Many of us feel like we are paying too much for our cell phone bill every month. Now some phone companies are even paying your early termination fees so you can switch providers to save some money. I used to use Verizon, and was not happy with what they claimed I owed them and how they treated me, but one man in Oregon has it much worse.
In this day and age, it seems like you have to double check everything. Companies and employees make a lot of mistakes and customer service is not what it once was. Last year, Ken Slusher and his girlfriend purchased a pair of cell phones and signed up with Verizon. To no one's surprise, they encountered several billing issues and cancelled their service after just one month.
Ken thought everything was good until he started getting those dreaded collection agency letters in the mail. Something didn't seem to add up, so Slusher checked his Verizon account balance and was shocked when it showed an amount due of $2,156,593.64!
Verizon later admitted that they had "A programming error in an automated voice response system. The error caused him to receive an incorrect voice message that he owed $2 million on his bill. We are correcting the error now and have resolved the issue to his satisfaction."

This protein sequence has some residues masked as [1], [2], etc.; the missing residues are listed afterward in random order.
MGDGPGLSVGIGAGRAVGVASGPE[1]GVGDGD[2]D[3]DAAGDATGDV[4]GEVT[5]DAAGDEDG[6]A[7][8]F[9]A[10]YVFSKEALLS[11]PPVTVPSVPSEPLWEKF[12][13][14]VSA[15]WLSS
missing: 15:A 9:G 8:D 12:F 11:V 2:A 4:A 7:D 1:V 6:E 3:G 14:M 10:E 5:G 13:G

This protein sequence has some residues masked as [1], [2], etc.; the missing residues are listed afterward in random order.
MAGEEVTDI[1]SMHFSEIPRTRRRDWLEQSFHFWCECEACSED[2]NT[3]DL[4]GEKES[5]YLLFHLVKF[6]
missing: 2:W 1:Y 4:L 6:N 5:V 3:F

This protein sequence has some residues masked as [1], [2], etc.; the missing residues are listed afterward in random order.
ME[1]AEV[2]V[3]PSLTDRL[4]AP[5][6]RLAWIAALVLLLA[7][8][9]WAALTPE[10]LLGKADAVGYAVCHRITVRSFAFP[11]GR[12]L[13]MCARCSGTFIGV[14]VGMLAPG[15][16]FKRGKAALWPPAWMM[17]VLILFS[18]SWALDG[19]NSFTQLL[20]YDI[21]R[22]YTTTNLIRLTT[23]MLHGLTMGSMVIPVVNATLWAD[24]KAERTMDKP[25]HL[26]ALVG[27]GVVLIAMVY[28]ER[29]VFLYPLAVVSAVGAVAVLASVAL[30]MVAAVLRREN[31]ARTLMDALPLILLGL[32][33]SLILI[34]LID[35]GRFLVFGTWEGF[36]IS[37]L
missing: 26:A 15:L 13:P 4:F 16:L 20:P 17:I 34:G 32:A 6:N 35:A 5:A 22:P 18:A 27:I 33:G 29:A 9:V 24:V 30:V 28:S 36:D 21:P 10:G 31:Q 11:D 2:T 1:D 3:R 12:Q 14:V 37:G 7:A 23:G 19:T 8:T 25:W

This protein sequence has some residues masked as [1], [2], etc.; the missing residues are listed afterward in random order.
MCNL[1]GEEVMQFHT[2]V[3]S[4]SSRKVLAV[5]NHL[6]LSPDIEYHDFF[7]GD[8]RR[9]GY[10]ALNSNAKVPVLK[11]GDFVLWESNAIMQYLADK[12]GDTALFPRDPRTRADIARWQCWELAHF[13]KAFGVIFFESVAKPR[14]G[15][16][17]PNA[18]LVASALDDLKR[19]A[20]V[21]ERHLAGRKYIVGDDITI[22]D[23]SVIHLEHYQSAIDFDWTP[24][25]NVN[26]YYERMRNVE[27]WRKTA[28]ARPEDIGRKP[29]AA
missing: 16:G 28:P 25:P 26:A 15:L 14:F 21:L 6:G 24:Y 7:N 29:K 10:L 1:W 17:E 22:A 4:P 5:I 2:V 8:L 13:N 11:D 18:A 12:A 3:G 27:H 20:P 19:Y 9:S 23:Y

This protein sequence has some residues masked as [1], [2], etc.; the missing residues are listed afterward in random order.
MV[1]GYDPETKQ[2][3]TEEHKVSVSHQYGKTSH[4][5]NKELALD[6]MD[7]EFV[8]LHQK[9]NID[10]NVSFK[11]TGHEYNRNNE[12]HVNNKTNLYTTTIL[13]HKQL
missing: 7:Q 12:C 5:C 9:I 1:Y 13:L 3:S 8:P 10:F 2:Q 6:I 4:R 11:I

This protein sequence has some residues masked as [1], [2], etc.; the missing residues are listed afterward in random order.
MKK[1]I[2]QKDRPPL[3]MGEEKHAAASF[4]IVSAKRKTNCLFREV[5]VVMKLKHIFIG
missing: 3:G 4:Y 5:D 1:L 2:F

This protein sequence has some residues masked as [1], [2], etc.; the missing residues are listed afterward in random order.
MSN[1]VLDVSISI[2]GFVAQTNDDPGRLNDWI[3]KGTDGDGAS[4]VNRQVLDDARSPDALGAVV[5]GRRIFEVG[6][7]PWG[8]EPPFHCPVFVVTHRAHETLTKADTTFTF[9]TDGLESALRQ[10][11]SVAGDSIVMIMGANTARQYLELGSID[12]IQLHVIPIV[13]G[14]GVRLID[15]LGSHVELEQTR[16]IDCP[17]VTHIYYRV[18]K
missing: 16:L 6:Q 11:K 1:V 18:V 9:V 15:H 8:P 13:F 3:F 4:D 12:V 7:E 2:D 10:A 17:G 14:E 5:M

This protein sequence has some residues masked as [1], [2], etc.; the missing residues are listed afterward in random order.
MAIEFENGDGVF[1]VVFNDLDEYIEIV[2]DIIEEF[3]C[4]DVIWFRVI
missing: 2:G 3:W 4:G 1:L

While this "simple mistake" may have been corrected, it turns out the man may not be satisfied after all. This ridiculous mistake hurt Slusher when he recently tried to purchase a home. The mortgage company refused to sign off on his loan because of the collection agencies hunting him down for $2 million plus. In this day and age we know how sacred a credit score is and that computers run everything, so there is no one to whom you can explain your situation.
Slusher was not too happy, stating "If I don't get this straightened out in the next 24 hours, I can almost guarantee I'll lose my house." His nightmares started early, getting a bill for $698 which should have been around $120. The next bill he got only asked for $9, and then he started getting collection notices for $2,000.
Accidents happen, but sometimes they end up costing people in ways that a company involved making the mistake don't seem to care about. It seems that all Verizon did here is apologize for the "mistake." They should have some decency and pay for Slusher's house or at least give him free cell phone service for life!